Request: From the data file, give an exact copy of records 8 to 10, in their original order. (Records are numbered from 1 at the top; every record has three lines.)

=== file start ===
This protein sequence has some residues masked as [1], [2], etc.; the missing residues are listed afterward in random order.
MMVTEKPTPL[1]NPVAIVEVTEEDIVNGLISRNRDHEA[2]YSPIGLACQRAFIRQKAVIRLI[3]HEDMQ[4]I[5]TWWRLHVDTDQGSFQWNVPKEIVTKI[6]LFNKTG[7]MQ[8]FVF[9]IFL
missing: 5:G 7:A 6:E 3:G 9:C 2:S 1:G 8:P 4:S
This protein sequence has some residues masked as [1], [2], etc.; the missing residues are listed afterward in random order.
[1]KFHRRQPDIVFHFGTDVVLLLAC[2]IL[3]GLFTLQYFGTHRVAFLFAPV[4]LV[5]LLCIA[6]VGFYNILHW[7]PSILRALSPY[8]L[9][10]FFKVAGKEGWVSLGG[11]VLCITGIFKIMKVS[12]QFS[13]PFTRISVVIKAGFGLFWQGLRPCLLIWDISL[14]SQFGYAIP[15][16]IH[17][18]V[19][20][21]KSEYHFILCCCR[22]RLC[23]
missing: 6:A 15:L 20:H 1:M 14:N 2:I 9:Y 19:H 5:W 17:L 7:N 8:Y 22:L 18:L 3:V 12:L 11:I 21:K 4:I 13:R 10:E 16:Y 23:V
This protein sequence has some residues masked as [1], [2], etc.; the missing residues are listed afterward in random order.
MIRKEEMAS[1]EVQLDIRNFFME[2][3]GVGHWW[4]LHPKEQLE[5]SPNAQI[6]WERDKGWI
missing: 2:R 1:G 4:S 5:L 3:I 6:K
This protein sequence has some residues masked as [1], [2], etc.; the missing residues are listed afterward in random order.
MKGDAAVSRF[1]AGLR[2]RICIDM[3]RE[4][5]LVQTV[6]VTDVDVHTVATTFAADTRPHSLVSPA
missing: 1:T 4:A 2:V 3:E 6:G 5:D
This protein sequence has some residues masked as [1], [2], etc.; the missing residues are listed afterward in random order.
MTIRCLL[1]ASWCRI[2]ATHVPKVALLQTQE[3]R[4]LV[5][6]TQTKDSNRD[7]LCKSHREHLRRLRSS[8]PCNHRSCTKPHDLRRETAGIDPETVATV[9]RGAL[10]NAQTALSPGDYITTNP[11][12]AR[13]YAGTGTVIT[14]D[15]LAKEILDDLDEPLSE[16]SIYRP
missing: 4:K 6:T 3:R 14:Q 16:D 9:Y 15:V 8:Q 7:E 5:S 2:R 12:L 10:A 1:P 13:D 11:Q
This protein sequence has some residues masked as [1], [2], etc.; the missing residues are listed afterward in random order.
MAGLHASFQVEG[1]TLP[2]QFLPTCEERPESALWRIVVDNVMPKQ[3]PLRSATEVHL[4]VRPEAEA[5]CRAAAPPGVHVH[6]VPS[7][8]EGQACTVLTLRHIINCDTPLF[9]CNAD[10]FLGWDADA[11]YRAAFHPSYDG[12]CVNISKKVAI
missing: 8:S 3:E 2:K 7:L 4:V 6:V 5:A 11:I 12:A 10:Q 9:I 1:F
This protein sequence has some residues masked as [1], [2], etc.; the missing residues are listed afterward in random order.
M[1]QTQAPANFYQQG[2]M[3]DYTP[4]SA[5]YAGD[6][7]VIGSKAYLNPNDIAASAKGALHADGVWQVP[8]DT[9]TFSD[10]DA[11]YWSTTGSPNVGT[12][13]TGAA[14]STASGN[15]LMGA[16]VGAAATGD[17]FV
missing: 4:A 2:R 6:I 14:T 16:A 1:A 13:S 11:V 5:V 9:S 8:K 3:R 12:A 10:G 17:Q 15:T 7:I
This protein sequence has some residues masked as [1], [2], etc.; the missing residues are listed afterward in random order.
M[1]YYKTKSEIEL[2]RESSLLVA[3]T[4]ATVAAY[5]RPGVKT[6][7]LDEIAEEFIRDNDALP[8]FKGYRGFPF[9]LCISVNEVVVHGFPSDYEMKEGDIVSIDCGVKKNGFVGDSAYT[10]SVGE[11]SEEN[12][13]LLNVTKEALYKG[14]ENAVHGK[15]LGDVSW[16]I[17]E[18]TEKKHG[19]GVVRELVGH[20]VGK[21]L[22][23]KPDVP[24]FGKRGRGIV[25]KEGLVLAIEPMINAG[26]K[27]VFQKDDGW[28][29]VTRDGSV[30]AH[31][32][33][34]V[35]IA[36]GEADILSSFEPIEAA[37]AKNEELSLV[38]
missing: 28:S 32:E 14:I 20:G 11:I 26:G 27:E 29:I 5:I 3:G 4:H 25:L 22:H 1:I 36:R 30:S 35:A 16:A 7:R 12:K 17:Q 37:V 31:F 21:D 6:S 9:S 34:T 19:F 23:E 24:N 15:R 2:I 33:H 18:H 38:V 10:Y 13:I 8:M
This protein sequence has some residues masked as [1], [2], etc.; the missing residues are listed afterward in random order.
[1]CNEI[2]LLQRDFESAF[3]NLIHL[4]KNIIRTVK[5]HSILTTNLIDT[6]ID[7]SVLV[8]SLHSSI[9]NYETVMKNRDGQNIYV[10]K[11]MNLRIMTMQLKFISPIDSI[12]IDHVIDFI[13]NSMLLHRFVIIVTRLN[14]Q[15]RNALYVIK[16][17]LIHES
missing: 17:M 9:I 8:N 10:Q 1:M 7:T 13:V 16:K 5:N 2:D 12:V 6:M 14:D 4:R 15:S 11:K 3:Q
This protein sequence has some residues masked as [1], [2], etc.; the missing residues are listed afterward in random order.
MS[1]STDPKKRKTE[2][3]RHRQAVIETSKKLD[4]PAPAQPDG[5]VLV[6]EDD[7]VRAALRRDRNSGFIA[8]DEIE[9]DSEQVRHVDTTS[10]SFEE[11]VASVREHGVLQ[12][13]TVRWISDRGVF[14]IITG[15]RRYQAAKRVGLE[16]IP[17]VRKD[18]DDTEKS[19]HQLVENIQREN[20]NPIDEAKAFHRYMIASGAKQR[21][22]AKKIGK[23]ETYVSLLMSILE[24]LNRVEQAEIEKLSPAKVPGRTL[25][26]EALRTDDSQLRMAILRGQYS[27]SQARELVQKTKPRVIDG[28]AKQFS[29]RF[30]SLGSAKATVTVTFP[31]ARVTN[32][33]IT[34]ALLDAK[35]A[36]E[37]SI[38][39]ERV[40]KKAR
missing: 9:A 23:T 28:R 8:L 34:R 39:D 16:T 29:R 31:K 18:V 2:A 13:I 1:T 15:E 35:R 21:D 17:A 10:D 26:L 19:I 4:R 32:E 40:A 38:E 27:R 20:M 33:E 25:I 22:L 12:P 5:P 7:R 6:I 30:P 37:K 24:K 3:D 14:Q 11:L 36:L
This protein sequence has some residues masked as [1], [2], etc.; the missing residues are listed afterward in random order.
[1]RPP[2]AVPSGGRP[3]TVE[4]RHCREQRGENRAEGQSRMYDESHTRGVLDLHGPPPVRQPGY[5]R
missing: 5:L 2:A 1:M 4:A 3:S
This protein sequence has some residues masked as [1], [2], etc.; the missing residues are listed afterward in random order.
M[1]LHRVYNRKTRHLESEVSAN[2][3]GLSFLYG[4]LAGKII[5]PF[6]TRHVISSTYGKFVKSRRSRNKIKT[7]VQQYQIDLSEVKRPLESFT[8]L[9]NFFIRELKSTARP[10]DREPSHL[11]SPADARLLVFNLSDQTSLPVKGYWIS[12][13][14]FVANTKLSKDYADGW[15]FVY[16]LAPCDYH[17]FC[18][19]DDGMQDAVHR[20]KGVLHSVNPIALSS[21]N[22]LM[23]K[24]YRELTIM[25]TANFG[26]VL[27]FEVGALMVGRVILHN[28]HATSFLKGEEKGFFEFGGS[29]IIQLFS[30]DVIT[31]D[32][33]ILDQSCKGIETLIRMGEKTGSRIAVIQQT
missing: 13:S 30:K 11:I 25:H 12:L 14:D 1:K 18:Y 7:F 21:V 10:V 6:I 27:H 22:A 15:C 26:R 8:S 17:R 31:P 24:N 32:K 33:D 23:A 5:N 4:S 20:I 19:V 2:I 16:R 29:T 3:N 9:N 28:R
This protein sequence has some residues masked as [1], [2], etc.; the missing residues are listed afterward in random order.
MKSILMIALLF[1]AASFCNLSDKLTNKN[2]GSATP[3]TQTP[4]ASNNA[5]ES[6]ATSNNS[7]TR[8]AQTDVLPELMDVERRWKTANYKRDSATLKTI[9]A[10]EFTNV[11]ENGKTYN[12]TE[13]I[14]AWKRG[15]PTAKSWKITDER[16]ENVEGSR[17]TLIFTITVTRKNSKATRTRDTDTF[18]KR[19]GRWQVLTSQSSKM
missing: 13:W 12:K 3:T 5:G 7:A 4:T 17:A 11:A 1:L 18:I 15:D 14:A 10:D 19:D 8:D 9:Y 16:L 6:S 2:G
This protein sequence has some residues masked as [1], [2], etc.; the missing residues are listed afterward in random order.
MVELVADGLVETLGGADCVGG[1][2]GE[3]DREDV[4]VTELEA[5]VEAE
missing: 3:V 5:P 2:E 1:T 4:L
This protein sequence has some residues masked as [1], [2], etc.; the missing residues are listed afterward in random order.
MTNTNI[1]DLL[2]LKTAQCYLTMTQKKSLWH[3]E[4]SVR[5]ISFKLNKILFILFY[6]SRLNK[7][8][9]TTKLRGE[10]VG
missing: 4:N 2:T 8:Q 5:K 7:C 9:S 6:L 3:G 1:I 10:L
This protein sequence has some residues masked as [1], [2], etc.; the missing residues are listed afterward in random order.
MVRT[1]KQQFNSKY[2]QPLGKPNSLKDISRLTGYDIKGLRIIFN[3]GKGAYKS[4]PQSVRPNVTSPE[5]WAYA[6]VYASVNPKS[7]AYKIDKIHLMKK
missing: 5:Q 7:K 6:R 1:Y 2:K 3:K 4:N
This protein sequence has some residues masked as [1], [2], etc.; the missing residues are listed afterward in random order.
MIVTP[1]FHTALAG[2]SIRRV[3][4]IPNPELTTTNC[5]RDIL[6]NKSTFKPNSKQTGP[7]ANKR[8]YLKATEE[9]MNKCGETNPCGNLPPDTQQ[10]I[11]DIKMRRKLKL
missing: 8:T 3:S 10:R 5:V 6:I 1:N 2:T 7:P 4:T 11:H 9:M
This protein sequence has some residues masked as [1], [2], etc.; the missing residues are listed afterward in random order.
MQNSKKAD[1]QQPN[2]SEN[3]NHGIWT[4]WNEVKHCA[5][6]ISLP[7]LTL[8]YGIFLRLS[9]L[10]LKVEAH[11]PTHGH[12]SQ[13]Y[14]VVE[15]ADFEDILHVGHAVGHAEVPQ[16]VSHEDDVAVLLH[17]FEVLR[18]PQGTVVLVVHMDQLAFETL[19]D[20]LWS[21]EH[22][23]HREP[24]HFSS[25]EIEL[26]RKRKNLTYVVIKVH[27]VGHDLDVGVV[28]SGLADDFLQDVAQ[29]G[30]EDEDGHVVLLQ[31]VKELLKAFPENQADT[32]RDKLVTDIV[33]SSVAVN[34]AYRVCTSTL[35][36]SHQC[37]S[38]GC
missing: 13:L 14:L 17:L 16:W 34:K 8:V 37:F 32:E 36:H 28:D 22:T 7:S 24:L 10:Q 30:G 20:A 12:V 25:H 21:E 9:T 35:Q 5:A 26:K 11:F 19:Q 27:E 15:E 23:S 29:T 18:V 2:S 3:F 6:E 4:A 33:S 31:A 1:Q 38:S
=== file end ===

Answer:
This protein sequence has some residues masked as [1], [2], etc.; the missing residues are listed afterward in random order.
M[1]YYKTKSEIEL[2]RESSLLVA[3]T[4]ATVAAY[5]RPGVKT[6][7]LDEIAEEFIRDNDALP[8]FKGYRGFPF[9]LCISVNEVVVHGFPSDYEMKEGDIVSIDCGVKKNGFVGDSAYT[10]SVGE[11]SEEN[12][13]LLNVTKEALYKG[14]ENAVHGK[15]LGDVSW[16]I[17]E[18]TEKKHG[19]GVVRELVGH[20]VGK[21]L[22][23]KPDVP[24]FGKRGRGIV[25]KEGLVLAIEPMINAG[26]K[27]VFQKDDGW[28][29]VTRDGSV[30]AH[31][32][33][34]V[35]IA[36]GEADILSSFEPIEAA[37]AKNEELSLV[38]
missing: 28:S 32:E 14:I 20:G 11:I 26:G 27:E 29:I 5:I 3:G 4:H 25:L 22:H 1:I 36:R 30:S 35:A 16:A 7:R 12:K 17:Q 37:V 31:F 21:D 6:S 9:S 34:T 19:F 23:E 24:N 15:R 2:I 33:H 18:H 38:V 10:Y 13:I 8:M
This protein sequence has some residues masked as [1], [2], etc.; the missing residues are listed afterward in random order.
[1]CNEI[2]LLQRDFESAF[3]NLIHL[4]KNIIRTVK[5]HSILTTNLIDT[6]ID[7]SVLV[8]SLHSSI[9]NYETVMKNRDGQNIYV[10]K[11]MNLRIMTMQLKFISPIDSI[12]IDHVIDFI[13]NSMLLHRFVIIVTRLN[14]Q[15]RNALYVIK[16][17]LIHES
missing: 17:M 9:I 8:N 10:Q 1:M 7:T 13:V 16:K 5:N 2:D 12:V 6:M 14:D 4:R 15:S 11:K 3:Q
This protein sequence has some residues masked as [1], [2], etc.; the missing residues are listed afterward in random order.
MS[1]STDPKKRKTE[2][3]RHRQAVIETSKKLD[4]PAPAQPDG[5]VLV[6]EDD[7]VRAALRRDRNSGFIA[8]DEIE[9]DSEQVRHVDTTS[10]SFEE[11]VASVREHGVLQ[12][13]TVRWISDRGVF[14]IITG[15]RRYQAAKRVGLE[16]IP[17]VRKD[18]DDTEKS[19]HQLVENIQREN[20]NPIDEAKAFHRYMIASGAKQR[21][22]AKKIGK[23]ETYVSLLMSILE[24]LNRVEQAEIEKLSPAKVPGRTL[25][26]EALRTDDSQLRMAILRGQYS[27]SQARELVQKTKPRVIDG[28]AKQFS[29]RF[30]SLGSAKATVTVTFP[31]ARVTN[32][33]IT[34]ALLDAK[35]A[36]E[37]SI[38][39]ERV[40]KKAR
missing: 9:A 23:T 28:R 8:L 34:R 39:D 16:T 29:R 31:K 18:V 2:A 13:I 1:T 15:E 35:R 21:D 17:A 10:D 26:L 19:I 4:R 32:E 40:A 38:E 27:R 20:M 33:E 25:I 22:L 12:P 5:P 7:R 6:I 30:P 37:K 24:K 3:D 14:Q 11:L 36:L